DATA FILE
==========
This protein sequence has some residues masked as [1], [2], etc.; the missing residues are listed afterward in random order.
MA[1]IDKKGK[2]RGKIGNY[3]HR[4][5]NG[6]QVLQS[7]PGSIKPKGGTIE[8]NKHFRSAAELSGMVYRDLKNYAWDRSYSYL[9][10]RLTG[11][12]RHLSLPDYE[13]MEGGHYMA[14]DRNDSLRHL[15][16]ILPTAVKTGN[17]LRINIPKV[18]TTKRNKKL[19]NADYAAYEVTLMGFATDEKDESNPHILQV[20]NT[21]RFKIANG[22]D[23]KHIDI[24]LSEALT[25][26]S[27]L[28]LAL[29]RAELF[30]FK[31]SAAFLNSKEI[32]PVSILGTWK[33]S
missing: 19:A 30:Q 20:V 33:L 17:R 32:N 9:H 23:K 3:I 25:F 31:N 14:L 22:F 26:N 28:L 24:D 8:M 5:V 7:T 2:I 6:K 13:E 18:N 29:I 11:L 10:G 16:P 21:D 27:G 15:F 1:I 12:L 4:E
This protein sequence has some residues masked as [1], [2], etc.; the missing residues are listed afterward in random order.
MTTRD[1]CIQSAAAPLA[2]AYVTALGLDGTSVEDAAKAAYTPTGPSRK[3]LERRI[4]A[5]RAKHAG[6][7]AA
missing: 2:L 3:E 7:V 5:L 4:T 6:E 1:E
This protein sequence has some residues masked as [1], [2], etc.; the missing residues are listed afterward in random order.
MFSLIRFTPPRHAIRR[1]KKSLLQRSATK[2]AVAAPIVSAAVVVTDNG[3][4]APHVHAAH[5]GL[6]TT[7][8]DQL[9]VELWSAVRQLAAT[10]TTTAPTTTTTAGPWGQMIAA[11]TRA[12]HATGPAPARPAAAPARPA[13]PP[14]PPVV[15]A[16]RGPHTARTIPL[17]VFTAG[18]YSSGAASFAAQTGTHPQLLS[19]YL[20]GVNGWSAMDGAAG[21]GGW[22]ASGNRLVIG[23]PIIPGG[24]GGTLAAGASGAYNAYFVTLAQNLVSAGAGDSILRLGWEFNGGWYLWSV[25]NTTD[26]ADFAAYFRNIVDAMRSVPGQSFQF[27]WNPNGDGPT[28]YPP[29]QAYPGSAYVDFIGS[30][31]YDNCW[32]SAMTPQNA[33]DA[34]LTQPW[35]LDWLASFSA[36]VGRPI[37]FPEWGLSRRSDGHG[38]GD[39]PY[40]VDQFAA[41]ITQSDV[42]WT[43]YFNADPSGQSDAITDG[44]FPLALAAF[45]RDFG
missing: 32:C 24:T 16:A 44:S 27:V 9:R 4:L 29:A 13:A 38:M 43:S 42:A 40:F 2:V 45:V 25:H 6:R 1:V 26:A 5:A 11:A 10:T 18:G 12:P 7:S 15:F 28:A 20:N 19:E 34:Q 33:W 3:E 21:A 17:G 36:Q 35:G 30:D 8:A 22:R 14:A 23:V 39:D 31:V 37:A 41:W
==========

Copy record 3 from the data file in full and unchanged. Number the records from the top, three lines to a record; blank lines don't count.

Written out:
This protein sequence has some residues masked as [1], [2], etc.; the missing residues are listed afterward in random order.
MFSLIRFTPPRHAIRR[1]KKSLLQRSATK[2]AVAAPIVSAAVVVTDNG[3][4]APHVHAAH[5]GL[6]TT[7][8]DQL[9]VELWSAVRQLAAT[10]TTTAPTTTTTAGPWGQMIAA[11]TRA[12]HATGPAPARPAAAPARPA[13]PP[14]PPVV[15]A[16]RGPHTARTIPL[17]VFTAG[18]YSSGAASFAAQTGTHPQLLS[19]YL[20]GVNGWSAMDGAAG[21]GGW[22]ASGNRLVIG[23]PIIPGG[24]GGTLAAGASGAYNAYFVTLAQNLVSAGAGDSILRLGWEFNGGWYLWSV[25]NTTD[26]ADFAAYFRNIVDAMRSVPGQSFQF[27]WNPNGDGPT[28]YPP[29]QAYPGSAYVDFIGS[30][31]YDNCW[32]SAMTPQNA[33]DA[34]LTQPW[35]LDWLASFSA[36]VGRPI[37]FPEWGLSRRSDGHG[38]GD[39]PY[40]VDQFAA[41]ITQSDV[42]WT[43]YFNADPSGQSDAITDG[44]FPLALAAF[45]RDFG
missing: 32:C 24:T 16:A 44:S 27:V 9:R 4:L 29:A 13:A 38:M 43:S 42:A 40:F 2:V 45:V 25:H 6:R 1:V 26:A 5:A 11:A 10:T 18:G 12:P 7:S 15:F 28:A 20:N 19:E 34:Q 33:W 3:E 21:A 17:G 36:Q 35:G 30:D 8:A 22:R 14:A 23:V 39:D 31:V 37:A 41:W